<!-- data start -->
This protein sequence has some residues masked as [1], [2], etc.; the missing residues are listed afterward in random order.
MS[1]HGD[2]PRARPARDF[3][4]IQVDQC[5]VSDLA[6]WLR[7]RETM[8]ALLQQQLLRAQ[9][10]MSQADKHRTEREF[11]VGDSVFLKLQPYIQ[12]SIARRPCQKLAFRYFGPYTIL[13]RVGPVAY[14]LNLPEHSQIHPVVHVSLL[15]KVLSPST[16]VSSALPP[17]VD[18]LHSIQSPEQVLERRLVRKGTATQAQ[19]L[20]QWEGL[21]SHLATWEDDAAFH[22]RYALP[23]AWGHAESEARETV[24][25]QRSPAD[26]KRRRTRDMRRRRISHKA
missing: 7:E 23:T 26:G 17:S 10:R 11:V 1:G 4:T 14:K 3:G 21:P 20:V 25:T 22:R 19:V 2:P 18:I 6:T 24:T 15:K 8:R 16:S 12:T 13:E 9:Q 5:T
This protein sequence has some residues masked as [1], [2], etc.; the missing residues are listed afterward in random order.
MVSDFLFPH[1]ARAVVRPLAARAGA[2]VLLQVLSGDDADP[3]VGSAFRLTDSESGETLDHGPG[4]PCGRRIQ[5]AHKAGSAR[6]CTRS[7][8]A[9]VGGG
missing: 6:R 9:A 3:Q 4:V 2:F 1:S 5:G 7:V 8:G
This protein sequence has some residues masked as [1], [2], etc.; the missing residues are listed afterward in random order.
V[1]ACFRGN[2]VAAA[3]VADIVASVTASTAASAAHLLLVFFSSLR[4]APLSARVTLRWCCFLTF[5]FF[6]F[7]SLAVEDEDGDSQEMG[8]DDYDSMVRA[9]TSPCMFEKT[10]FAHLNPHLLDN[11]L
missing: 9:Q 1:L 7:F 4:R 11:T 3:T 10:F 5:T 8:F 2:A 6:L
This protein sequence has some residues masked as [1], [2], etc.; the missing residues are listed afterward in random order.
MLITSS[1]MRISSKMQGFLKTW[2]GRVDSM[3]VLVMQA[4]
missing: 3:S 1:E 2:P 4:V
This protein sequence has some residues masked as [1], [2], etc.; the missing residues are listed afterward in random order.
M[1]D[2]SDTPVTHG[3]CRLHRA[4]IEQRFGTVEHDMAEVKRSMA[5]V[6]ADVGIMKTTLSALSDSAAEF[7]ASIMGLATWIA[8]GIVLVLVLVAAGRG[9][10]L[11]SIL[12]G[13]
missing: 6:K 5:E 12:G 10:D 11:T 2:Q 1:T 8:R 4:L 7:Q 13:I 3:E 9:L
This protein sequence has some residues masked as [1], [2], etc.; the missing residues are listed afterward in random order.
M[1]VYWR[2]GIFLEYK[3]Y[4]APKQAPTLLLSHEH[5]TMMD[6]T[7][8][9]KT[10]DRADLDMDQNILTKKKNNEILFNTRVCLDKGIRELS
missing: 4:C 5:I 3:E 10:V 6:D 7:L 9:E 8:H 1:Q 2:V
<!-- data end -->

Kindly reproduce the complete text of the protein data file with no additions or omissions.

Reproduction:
This protein sequence has some residues masked as [1], [2], etc.; the missing residues are listed afterward in random order.
MS[1]HGD[2]PRARPARDF[3][4]IQVDQC[5]VSDLA[6]WLR[7]RETM[8]ALLQQQLLRAQ[9][10]MSQADKHRTEREF[11]VGDSVFLKLQPYIQ[12]SIARRPCQKLAFRYFGPYTIL[13]RVGPVAY[14]LNLPEHSQIHPVVHVSLL[15]KVLSPST[16]VSSALPP[17]VD[18]LHSIQSPEQVLERRLVRKGTATQAQ[19]L[20]QWEGL[21]SHLATWEDDAAFH[22]RYALP[23]AWGHAESEARETV[24][25]QRSPAD[26]KRRRTRDMRRRRISHKA
missing: 7:E 23:T 26:G 17:S 10:R 11:V 1:G 4:T 14:K 3:G 21:P 20:V 25:T 22:R 19:V 2:P 18:I 6:T 24:T 15:K 8:R 16:S 12:T 13:E 9:Q 5:T
This protein sequence has some residues masked as [1], [2], etc.; the missing residues are listed afterward in random order.
MVSDFLFPH[1]ARAVVRPLAARAGA[2]VLLQVLSGDDADP[3]VGSAFRLTDSESGETLDHGPG[4]PCGRRIQ[5]AHKAGSAR[6]CTRS[7][8]A[9]VGGG
missing: 6:R 9:A 3:Q 4:V 2:F 1:S 5:G 7:V 8:G
This protein sequence has some residues masked as [1], [2], etc.; the missing residues are listed afterward in random order.
V[1]ACFRGN[2]VAAA[3]VADIVASVTASTAASAAHLLLVFFSSLR[4]APLSARVTLRWCCFLTF[5]FF[6]F[7]SLAVEDEDGDSQEMG[8]DDYDSMVRA[9]TSPCMFEKT[10]FAHLNPHLLDN[11]L
missing: 9:Q 1:L 7:F 4:R 11:T 3:T 10:F 5:T 8:F 2:A 6:L
This protein sequence has some residues masked as [1], [2], etc.; the missing residues are listed afterward in random order.
MLITSS[1]MRISSKMQGFLKTW[2]GRVDSM[3]VLVMQA[4]
missing: 3:S 1:E 2:P 4:V
This protein sequence has some residues masked as [1], [2], etc.; the missing residues are listed afterward in random order.
M[1]D[2]SDTPVTHG[3]CRLHRA[4]IEQRFGTVEHDMAEVKRSMA[5]V[6]ADVGIMKTTLSALSDSAAEF[7]ASIMGLATWIA[8]GIVLVLVLVAAGRG[9][10]L[11]SIL[12]G[13]
missing: 6:K 5:E 12:G 10:D 11:T 2:Q 1:T 8:R 4:L 7:Q 13:I 3:E 9:L
This protein sequence has some residues masked as [1], [2], etc.; the missing residues are listed afterward in random order.
M[1]VYWR[2]GIFLEYK[3]Y[4]APKQAPTLLLSHEH[5]TMMD[6]T[7][8][9]KT[10]DRADLDMDQNILTKKKNNEILFNTRVCLDKGIRELS
missing: 4:C 5:I 3:E 10:V 6:D 7:L 9:E 8:H 1:Q 2:V